From: SMS on
Mark A wrote:

> Nevertheless, I will probably purchase a 2009 model. Some lucky person is
> going to get my 98 (I have a couple of friends who want to buy it from me).

It's amazing that in 13 years both Toyota's MSRP and street prices have
gone up by so little, even though the standard equipment level is now
much higher.

I remember what we paid for the 1996 Camry, as well as the MSRP.

The MSRP has gone up by $1366 (with the same options we purchased at the
time), but ABS is now standard equipment, RKE is now standard equipment,
TPMS is standard equipment, engine immobilizer is standard equipment,
there are a lot more airbags, and it's a larger vehicle with a more
powerful engine. Part of the increase is due to the higher destination
charge, the actual base MSRP price increase was only $697.

The street price has gone up by slightly over $1000, based on equivalent
rebate programs at the time we purchased (and this is not based on
haggling, it's based on an "All in Stock at This Price" advertised price.

If you factor in what the 2009 model standard equipment cost as options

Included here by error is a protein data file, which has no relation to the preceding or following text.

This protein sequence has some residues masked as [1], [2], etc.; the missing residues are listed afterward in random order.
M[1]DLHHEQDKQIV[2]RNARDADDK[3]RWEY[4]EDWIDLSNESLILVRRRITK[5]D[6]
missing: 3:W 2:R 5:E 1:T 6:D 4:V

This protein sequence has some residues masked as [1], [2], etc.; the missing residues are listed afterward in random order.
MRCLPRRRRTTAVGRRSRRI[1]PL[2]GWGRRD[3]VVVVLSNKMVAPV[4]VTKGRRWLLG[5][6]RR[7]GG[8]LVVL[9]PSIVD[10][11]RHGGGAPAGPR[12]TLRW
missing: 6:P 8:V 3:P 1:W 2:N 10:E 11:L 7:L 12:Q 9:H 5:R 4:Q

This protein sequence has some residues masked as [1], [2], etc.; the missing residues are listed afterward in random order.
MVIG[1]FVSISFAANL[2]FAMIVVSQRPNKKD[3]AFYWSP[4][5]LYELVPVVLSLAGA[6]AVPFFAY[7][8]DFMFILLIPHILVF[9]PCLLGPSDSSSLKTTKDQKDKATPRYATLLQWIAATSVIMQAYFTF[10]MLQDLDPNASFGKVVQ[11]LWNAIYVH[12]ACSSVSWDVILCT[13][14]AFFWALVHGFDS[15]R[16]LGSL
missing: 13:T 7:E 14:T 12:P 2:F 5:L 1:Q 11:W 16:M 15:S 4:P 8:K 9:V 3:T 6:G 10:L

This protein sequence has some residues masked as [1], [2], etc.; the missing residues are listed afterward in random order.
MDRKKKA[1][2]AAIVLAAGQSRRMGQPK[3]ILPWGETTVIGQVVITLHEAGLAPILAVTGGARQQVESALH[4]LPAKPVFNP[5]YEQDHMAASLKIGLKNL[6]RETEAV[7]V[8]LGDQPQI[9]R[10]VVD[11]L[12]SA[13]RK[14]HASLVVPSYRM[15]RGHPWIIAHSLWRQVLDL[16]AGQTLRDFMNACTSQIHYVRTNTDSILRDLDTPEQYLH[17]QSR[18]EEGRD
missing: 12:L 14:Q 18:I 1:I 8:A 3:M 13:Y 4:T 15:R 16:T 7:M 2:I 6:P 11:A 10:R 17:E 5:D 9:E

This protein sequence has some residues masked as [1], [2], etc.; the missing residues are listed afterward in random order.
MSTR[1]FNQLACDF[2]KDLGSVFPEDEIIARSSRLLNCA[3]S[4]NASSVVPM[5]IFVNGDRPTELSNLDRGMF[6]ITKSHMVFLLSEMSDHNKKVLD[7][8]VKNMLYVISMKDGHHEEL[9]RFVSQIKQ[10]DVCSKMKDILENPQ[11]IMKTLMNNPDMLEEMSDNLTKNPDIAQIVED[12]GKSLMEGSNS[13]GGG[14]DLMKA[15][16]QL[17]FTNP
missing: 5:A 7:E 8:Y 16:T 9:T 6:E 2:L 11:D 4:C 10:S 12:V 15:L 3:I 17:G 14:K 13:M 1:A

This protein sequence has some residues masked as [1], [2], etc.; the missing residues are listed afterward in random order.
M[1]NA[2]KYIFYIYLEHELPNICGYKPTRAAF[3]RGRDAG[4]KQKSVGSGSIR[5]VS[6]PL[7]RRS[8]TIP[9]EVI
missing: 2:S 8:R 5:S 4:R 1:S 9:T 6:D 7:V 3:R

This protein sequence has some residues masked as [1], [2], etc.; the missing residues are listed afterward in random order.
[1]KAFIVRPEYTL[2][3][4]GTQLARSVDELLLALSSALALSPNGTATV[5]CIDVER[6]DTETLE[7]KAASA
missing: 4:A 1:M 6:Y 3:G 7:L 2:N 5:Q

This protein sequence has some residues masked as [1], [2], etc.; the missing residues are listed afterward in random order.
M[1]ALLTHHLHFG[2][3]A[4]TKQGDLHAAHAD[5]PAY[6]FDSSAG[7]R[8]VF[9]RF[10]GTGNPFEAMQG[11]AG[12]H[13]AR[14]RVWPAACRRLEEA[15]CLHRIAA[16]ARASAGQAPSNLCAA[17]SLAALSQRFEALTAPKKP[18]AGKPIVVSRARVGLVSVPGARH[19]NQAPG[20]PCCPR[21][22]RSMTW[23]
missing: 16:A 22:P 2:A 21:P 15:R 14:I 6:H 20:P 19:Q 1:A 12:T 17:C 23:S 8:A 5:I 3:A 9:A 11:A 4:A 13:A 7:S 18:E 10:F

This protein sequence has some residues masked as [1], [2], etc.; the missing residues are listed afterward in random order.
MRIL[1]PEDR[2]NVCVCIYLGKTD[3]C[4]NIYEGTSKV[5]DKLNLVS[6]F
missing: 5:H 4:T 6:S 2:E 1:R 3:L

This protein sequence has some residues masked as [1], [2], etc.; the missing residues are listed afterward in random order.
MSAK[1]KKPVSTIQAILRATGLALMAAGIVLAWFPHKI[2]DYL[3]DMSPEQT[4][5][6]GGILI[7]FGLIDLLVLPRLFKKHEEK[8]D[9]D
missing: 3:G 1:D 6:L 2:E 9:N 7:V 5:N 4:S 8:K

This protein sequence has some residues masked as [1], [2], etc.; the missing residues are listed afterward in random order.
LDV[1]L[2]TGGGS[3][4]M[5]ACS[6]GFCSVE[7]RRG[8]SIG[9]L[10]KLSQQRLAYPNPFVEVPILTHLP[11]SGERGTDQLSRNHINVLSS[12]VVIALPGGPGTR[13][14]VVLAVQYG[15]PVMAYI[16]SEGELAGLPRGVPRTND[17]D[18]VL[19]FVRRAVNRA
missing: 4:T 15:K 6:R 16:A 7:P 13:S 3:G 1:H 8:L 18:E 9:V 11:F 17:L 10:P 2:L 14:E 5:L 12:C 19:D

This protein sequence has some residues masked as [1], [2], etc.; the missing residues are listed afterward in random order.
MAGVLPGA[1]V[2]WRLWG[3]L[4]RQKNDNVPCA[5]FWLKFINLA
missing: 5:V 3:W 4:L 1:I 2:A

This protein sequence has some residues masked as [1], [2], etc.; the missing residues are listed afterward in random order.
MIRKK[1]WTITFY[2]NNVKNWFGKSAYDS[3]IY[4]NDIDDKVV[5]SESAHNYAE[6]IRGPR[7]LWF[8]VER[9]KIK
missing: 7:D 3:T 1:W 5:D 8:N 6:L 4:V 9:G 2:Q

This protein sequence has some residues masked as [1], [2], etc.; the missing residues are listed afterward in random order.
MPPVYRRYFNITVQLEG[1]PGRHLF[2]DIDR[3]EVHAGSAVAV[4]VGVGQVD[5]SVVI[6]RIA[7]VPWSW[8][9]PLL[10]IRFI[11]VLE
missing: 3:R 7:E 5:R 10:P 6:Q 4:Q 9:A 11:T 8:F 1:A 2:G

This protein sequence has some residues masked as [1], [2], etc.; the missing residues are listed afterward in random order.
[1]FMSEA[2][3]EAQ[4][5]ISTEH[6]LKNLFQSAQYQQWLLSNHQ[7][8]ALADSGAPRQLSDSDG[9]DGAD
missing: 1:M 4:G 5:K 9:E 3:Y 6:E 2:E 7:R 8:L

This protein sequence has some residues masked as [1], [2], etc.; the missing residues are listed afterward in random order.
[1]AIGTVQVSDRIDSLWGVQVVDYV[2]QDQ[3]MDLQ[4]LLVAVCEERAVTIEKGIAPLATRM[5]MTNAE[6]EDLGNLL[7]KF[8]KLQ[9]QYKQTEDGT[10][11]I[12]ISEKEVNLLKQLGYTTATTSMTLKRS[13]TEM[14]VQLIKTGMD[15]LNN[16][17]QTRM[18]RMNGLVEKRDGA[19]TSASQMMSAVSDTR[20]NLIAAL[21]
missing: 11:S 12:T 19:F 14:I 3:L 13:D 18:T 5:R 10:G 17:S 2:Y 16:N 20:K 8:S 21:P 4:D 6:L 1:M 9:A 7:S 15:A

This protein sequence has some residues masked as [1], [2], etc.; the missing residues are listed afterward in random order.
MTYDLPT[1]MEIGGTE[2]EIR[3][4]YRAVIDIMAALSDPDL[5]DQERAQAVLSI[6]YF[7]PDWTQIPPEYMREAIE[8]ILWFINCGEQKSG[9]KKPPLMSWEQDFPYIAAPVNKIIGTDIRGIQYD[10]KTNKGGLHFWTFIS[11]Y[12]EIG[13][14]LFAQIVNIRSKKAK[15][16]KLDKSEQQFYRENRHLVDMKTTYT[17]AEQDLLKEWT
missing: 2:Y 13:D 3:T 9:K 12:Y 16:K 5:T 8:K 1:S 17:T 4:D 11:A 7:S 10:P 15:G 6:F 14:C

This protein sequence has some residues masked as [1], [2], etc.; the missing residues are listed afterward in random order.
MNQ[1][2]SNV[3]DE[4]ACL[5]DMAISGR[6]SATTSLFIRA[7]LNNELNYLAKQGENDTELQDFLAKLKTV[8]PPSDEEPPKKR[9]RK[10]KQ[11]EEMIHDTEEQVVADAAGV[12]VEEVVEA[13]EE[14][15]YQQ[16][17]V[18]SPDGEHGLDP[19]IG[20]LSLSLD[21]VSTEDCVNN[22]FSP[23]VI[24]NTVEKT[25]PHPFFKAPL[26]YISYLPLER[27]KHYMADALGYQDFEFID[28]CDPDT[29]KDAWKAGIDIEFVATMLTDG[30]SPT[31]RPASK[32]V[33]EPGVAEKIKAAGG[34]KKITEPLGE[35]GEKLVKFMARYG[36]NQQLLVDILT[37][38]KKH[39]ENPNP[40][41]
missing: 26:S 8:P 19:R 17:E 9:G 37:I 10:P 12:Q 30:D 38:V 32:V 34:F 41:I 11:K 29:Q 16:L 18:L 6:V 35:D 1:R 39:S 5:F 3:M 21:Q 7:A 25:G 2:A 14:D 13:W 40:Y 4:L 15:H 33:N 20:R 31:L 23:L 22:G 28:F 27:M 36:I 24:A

on the 1996 model, the prices have actually come down.
From: Mark A on
"aarcuda69062" <nonelson(a)> wrote in message
> More likely the rings in Scott's escort were stuck and the additive
> package in the Mobil 1 freed them up resulting in the increase in oil
> usage.
> The same thing could have happened if he'd have simply changed the oil
> brand from Castrol.
> I've switched many high mileage engines to Mobil 1 and never had a
> problem.

Certainly it is possible to switch a higher mileage vehicle to synthetic
without a problem, but the odds of a problem are increased if you wait that

From: Retired VIP on
On Fri, 18 Jul 2008 15:51:02 -0400, "Mark A" <nobody(a)>

>"Retired VIP" <jackj.extradots.180(a)> wrote in message
>> <snip>
>> Unlike you, I have never used Mobil 1 or any other synthetic oil in
>> any of my cars.
>> <snip>
>> Jack
>Finally, a breadth of fresh air. Given your statement above, I don't think
>you are qualified to discuss the subject of synthetic oil.

I've never murdered anyone either Mark. Does that mean that I'm not
qualified to pass judgment on murder?

I've never rob a bank either. Can I state that robbing banks is bad?

You are sold on synthetic oils. That's fine and I have no problems
with you buying them and using them. Just don't try to tell me that
my life experiences with cars and conventional oils are invalid
because they don't back up your prejudices. If it wasn't for you and